Foote Finds Troubling Aspects to Jobs Report

Susan Hall
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Foote Partners CEO David Foote isn't buying that the January jobs numbers were "unambiguously good," as one analyst put it. The Labor Department on Friday announced that 243,000 jobs were added to U.S. payrolls in January, dropping the overall unemployment rate to 8.3 percent from 8.5 percent the previous month and 9.1 percent a year ago.


Foote is troubled by a reported 455,000 workers in January who have completely given up looking for jobs and that companies increasingly are using part-timers rather than hiring for full-time permanent jobs. He found only a net 3,100 tech jobs added during the month in the four categories typically associated with IT work.


While the categories "management and technical consulting services" and "computer systems design and related services" continue to grow, "telecommunications" and "data processing-hosting and related services" are still shedding jobs.


The Bureau of Labor Statistics put the tech unemployment rate at 3.7 percent for 2011, down from 5.3 percent in 2010. From its Current Population Survey data, it discerned that 83,000 IT jobs were created last year. State and local governments continue to shed workers and though federal downsizing primarily is taking place within defense, that could affect a lot of IT workers, Foote points out.


Of the continued reliance on contingent staffing, Foote said:

There is no question that consulting firms and systems integrators are benefiting from external staffing augmentation decisions by lots of employers, plus their increasing interest in managed services and investments in cloud computing as an alternative to acquiring technology skills in house. Among the nearly 2,300 employers we closely track in our own proprietary IT labor research, this shift has given them greater flexibility and faster response times for capitalizing on business opportunities. But these service providers are also having trouble staffing for this demand, especially when it comes to hard-to-find combinations of technical and business skills and experience sufficient to satisfy their customers.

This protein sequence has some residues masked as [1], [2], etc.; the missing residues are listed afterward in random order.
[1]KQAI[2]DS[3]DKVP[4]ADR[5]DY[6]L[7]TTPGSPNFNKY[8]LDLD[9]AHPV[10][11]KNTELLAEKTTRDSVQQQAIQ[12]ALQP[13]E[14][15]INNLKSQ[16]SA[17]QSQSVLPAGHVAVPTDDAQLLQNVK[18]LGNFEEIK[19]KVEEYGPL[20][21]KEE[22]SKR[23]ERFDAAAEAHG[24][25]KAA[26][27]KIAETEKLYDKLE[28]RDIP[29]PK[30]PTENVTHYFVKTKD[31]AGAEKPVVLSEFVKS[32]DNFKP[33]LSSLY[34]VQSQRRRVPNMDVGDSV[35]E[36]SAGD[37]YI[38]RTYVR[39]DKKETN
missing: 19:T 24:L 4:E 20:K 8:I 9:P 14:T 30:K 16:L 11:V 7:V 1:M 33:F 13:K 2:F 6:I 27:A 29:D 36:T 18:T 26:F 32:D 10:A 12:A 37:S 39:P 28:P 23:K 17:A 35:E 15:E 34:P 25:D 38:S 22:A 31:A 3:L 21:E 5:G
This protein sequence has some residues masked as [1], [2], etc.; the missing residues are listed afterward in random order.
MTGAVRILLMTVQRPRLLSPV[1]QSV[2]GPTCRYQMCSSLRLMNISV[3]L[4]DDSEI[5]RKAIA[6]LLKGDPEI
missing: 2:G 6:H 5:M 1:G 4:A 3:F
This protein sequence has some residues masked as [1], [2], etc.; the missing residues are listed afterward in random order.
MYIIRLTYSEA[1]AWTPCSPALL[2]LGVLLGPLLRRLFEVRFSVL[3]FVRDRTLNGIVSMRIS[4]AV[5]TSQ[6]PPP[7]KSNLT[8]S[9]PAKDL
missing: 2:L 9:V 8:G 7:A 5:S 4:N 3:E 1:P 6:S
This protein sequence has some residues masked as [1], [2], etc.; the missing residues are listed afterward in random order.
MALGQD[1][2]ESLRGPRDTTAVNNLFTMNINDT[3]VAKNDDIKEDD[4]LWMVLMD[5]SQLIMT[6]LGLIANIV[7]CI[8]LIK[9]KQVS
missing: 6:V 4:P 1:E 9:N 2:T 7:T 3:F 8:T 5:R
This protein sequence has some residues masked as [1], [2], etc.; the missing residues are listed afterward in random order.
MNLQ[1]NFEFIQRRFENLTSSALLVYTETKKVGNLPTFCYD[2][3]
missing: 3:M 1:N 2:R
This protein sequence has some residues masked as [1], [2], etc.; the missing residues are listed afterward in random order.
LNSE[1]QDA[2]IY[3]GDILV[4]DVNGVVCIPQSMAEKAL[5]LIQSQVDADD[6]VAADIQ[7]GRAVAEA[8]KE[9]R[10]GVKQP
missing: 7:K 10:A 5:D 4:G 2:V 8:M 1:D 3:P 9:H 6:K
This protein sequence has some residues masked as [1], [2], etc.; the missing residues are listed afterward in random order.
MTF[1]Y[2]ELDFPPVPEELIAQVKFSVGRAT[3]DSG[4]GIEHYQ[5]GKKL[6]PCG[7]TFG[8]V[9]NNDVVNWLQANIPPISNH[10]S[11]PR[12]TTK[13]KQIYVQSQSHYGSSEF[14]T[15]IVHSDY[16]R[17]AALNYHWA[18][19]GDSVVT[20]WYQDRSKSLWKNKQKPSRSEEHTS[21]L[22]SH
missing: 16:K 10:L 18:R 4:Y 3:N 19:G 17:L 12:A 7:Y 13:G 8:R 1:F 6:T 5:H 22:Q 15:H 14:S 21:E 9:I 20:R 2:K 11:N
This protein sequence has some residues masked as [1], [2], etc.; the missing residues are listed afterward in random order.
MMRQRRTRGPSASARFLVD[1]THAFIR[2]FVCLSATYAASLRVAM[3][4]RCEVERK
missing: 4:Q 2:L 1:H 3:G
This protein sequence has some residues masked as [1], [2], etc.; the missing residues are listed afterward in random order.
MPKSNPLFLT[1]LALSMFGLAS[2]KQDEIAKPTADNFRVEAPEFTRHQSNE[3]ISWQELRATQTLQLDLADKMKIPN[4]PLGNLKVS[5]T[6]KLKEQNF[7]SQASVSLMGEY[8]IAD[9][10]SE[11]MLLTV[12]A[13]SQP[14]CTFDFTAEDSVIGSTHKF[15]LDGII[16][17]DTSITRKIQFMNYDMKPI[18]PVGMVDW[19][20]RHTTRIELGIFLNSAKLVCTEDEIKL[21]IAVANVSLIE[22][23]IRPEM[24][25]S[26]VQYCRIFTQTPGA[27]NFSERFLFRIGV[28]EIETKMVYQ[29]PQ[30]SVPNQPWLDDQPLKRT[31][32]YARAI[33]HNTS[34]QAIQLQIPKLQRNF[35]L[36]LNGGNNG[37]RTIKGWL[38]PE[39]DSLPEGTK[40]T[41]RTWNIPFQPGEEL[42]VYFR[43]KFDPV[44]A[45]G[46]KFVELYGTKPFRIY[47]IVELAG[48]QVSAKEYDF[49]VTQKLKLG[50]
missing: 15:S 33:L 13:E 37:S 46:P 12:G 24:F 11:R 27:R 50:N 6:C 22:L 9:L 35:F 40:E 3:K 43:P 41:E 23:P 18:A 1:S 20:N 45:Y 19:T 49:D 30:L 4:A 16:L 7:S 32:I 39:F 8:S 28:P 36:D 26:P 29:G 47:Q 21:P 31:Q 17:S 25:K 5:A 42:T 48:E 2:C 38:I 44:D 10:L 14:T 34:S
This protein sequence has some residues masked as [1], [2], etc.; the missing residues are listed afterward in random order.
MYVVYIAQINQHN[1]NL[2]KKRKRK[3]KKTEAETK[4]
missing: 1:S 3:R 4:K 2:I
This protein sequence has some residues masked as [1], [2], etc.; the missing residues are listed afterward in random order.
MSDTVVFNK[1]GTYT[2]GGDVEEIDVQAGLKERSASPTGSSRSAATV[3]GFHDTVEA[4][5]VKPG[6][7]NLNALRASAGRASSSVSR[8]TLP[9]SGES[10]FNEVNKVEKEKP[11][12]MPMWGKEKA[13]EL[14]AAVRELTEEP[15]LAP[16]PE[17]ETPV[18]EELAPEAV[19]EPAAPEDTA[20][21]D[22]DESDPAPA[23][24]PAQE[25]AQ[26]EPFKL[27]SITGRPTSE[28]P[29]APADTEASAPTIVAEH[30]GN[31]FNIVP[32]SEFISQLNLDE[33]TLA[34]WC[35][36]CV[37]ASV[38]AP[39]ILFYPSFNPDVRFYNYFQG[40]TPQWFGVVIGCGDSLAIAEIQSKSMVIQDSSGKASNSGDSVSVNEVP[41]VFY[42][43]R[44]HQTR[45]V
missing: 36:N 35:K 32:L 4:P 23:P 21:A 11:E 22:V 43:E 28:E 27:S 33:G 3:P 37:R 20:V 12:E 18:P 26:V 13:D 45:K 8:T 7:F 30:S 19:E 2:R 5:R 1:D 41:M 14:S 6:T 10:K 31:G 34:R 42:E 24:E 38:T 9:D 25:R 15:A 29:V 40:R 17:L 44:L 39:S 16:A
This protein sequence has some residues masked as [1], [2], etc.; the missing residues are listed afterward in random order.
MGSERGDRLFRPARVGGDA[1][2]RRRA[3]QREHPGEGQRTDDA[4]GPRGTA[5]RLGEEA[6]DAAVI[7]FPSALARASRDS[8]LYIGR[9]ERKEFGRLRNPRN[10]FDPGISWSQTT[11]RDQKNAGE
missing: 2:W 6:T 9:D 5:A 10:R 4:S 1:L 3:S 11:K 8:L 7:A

And he calls the market for business-IT hybrids "very robust." In this InfoWorld piece, Foote's partner, Bill Reynolds, explains that once IT workers specialized in the offerings of one vendor, such as Microsoft, Cisco or Novell. Then the push was to encompass multiple vendors in areas such as security. Now it's to understand how technology can best be used in areas such as finance, marketing and accounting.


In a separate report, Foote Partners found pay premiums (not overall pay) on IT certifications on the decline. Premiums declined by 1.2 percent in the final quarter of 2011. It found a gain in overall market value in only one category: architecture/project management/process certifications.


In the fourth quarter of 2011, Foote reports certified skills gaining the most in value included EC-Council certified security analyst, certified wireless network administrator, CompTIA Server+ and HP accredited platform specialist. Noncertified skills showing the biggest gains included a variety of application development skills, including Groovy, Java, Drupal and Ruby - languages used in cloud, mobile and Web applications. Messaging-oriented middleware also gained, as did e-commerce skills such as JavaScript, Joomla and VBScript.


Certified skills showing losses in market value included Oracle/Siebel 7.7 certified consultant, Microsoft certified database administrator and IBM certified specialist in storage networking solutions. Narrow noncertified skills sets, including SAP Business One, SAP Web application server and ColdFusion/ColdFusion MX also experienced similar declines.

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